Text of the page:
Dredging to remove around 30,000 tonnes of silt from the lake will start this week after North Somerset Council received the go-ahead to carry out the work.
Preparatory work has already started at the lake with dredging due to begin on Thursday (17th). A section of Knightstone Road by the lake will be closed from 7am to 5pm on Thursday to enable the dredging equipment to be moved on to the site. A diversion will be in place during this time.
Subject to weather conditions and any other unforeseen circumstances, dredging will take about two months to complete, after which the two faulty sluice gates will be replaced. All work is due to be finished by the end of May enabling the lake to re-open at the beginning of June.
Last year the council pledged to invest £300,000 to bring Marine Lake back into use as an outdoor swimming and watersports destination and submitted an application to the government’s Marine Management Organisation (MMO) for a licence to remove accumulated silt from the lake.
“It’s great news that the MMO licence has arrived and that dredging will start this week,” said Cllr Mike Solomon, the council’s executive member for neighbourhoods and community services.
“It’s frustrating it has taken so long to get the licence, but while we were waiting we worked with contractors and dredging experts to ensure we were geared up and ready to go as soon as the licence was issued.
“Now that we have finally got the go-ahead I am excited at the prospect of this much-needed work happening and being able to re-open the lake in good time to be enjoyed by our residents and visitors this summer.”
The dredging will be carried out by specialist contractors Smals Dredging. Water in the lake is essential for the dredging operation and means that, on occasions, work will not be able to take place due to the low tides. This has been factored into the contractors’ works programme.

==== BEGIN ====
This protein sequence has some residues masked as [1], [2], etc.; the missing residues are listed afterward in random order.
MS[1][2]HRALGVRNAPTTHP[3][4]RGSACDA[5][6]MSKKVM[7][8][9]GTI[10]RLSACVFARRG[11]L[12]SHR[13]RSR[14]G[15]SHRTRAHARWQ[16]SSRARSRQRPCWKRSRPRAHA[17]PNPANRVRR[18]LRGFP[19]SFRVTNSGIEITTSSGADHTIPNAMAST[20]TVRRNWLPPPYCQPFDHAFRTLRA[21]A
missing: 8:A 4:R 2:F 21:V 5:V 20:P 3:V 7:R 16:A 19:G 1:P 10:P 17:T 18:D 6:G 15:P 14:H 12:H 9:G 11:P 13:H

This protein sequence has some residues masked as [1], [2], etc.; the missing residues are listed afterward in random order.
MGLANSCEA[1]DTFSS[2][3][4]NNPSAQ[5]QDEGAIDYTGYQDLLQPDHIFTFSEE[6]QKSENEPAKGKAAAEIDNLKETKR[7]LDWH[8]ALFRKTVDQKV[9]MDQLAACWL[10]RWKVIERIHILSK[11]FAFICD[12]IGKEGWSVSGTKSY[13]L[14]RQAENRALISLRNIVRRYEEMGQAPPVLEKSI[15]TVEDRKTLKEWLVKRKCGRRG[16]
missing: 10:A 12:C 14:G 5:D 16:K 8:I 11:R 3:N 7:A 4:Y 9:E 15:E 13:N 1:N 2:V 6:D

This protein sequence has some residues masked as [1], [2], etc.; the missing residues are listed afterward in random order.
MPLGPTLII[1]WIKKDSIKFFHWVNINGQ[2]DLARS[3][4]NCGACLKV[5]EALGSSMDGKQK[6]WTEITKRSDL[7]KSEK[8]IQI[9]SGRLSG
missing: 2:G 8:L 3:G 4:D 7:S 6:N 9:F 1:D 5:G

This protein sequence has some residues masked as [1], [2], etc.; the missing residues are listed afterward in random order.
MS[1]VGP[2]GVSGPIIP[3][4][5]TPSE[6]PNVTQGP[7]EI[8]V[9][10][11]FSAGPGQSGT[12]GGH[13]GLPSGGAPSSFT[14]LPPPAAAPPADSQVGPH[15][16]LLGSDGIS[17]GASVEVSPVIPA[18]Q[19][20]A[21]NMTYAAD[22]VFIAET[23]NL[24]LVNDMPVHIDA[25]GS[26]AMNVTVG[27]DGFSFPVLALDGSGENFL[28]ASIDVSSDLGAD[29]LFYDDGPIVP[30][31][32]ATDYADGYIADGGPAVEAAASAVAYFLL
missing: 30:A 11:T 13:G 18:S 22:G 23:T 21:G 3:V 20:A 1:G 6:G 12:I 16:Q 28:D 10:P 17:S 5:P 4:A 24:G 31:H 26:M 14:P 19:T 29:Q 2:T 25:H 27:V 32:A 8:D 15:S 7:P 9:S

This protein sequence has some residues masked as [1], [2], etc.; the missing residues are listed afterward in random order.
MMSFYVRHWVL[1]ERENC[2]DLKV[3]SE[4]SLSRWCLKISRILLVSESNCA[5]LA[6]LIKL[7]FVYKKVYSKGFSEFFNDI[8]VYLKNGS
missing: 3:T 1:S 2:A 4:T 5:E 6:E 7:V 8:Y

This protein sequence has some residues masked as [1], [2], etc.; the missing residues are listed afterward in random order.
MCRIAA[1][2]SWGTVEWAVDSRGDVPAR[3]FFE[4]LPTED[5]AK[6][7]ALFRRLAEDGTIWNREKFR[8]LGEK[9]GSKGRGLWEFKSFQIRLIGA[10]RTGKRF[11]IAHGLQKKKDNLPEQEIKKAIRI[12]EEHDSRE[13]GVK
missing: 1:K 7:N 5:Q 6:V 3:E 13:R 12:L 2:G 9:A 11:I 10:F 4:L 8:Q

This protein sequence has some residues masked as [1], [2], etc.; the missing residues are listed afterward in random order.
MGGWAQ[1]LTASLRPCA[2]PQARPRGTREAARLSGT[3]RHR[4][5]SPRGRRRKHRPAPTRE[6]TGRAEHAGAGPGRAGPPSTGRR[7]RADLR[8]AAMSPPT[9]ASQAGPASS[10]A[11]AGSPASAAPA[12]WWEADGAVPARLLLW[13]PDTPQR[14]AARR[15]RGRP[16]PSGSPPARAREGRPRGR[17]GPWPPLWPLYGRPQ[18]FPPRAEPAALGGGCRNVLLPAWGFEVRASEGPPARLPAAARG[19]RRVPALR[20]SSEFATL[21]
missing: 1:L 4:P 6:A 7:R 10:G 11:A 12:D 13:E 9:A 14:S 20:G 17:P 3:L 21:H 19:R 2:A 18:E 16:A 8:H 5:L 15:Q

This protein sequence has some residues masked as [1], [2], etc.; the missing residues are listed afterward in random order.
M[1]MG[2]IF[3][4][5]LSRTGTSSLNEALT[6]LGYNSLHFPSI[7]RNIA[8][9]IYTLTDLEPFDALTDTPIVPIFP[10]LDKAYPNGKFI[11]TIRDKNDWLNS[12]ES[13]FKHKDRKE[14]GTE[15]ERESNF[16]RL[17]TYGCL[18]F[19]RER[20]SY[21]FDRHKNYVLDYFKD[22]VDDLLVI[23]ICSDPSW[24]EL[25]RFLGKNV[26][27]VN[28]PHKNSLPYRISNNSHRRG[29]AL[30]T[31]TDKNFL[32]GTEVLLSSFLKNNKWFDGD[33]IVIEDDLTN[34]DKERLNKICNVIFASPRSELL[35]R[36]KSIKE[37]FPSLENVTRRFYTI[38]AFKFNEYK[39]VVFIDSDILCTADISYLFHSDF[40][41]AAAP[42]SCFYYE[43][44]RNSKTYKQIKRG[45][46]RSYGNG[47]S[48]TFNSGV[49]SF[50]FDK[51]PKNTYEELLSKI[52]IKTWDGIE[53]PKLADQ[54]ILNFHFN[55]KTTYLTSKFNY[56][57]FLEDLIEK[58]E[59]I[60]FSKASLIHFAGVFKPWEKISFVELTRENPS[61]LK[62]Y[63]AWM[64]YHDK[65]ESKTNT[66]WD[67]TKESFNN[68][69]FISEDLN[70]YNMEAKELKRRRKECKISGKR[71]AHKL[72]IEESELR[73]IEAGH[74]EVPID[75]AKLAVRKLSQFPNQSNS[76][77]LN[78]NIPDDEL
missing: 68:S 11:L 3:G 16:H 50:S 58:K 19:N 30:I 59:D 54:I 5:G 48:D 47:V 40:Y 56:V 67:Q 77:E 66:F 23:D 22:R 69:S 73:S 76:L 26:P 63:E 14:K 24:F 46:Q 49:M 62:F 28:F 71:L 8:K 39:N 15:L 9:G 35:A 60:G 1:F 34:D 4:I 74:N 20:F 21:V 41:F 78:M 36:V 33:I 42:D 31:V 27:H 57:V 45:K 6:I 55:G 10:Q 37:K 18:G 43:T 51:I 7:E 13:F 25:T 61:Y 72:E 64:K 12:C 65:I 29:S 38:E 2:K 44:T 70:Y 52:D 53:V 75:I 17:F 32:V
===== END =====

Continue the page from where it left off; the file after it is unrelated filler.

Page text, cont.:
The council is working closely with Weston Marine Lake Mudlarks on the future arrangements for the restored lake.
Claire Trevor-Roper, one of the directors of the Mudlarks, said: “We are delighted the council has selected Smals to do the work. We are really looking forward to swimming in the lake again, as well as welcoming back Whatsup paddle boarding, kayaking and the Sea Cadets, as well as encouraging yoga classes, theatre and live music events.
“The Mudlarks will continue to do regular litter picking sessions at the beach and will post photos of dredging progress on our website at www.westonmarinelake.co.uk.”
Cllr John Crockford-Hawley, the council’s heritage champion, added: “It’s 95 years since work started on the creation of a Marine Lake in Weston-super-Mare and this latest project to remove silt and restore swimming, paddling and possible boating uses will be much appreciated by locals and visitors.
“Since Victorian times there have been several attempts to trap Weston’s tide though none, bar this, left the drawing board. I look forward to taking a dip.”
The council’s investment in Weston’s Marine Lake is part of its £700,000 ‘Great Lakes’ project which also involves work to revitalise Clevedon’s Marine Lake and Portishead Lake Grounds.